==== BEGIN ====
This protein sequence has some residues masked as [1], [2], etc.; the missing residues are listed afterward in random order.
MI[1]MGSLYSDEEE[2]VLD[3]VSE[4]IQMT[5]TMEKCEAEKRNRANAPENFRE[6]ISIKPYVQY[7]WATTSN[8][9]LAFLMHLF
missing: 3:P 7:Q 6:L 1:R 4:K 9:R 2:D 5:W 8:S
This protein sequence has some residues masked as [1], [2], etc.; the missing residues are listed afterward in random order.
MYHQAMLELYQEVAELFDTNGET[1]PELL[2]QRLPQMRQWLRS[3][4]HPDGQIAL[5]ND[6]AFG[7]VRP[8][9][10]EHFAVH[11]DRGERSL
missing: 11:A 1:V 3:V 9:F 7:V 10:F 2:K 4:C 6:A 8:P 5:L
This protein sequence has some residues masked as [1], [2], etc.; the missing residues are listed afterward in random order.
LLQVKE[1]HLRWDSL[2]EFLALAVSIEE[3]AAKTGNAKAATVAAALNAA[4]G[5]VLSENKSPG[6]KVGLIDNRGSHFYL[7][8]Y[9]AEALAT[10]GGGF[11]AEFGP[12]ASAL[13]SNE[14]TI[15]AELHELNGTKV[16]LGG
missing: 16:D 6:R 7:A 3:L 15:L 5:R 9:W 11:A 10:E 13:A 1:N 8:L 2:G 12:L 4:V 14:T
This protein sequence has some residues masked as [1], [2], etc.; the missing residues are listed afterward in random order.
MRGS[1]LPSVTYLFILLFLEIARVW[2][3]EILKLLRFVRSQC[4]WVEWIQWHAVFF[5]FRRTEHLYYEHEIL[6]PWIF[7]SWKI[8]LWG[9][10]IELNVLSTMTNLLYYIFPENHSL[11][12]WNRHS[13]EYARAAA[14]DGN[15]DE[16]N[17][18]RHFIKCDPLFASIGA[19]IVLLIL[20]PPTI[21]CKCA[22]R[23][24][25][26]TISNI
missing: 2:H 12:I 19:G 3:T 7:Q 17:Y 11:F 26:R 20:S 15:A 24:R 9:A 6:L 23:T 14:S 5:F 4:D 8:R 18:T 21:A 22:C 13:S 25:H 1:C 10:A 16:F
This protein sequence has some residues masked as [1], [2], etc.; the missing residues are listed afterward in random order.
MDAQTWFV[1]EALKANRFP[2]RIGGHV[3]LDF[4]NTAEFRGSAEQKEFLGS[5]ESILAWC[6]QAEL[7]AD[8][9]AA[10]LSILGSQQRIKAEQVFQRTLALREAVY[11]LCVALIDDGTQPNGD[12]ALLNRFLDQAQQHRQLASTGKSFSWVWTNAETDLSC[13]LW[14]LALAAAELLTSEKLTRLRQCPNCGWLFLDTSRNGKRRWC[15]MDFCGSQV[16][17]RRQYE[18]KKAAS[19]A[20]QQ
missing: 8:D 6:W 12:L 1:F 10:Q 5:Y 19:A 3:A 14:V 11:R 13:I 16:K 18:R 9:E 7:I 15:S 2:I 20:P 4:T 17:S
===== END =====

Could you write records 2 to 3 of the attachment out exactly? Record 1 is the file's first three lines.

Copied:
This protein sequence has some residues masked as [1], [2], etc.; the missing residues are listed afterward in random order.
MYHQAMLELYQEVAELFDTNGET[1]PELL[2]QRLPQMRQWLRS[3][4]HPDGQIAL[5]ND[6]AFG[7]VRP[8][9][10]EHFAVH[11]DRGERSL
missing: 11:A 1:V 3:V 9:F 7:V 10:F 2:K 4:C 6:A 8:P 5:L
This protein sequence has some residues masked as [1], [2], etc.; the missing residues are listed afterward in random order.
LLQVKE[1]HLRWDSL[2]EFLALAVSIEE[3]AAKTGNAKAATVAAALNAA[4]G[5]VLSENKSPG[6]KVGLIDNRGSHFYL[7][8]Y[9]AEALAT[10]GGGF[11]AEFGP[12]ASAL[13]SNE[14]TI[15]AELHELNGTKV[16]LGG
missing: 16:D 6:R 7:A 3:L 15:L 5:R 9:W 11:A 10:E 13:A 1:N 8:L 2:G 12:L 4:V 14:T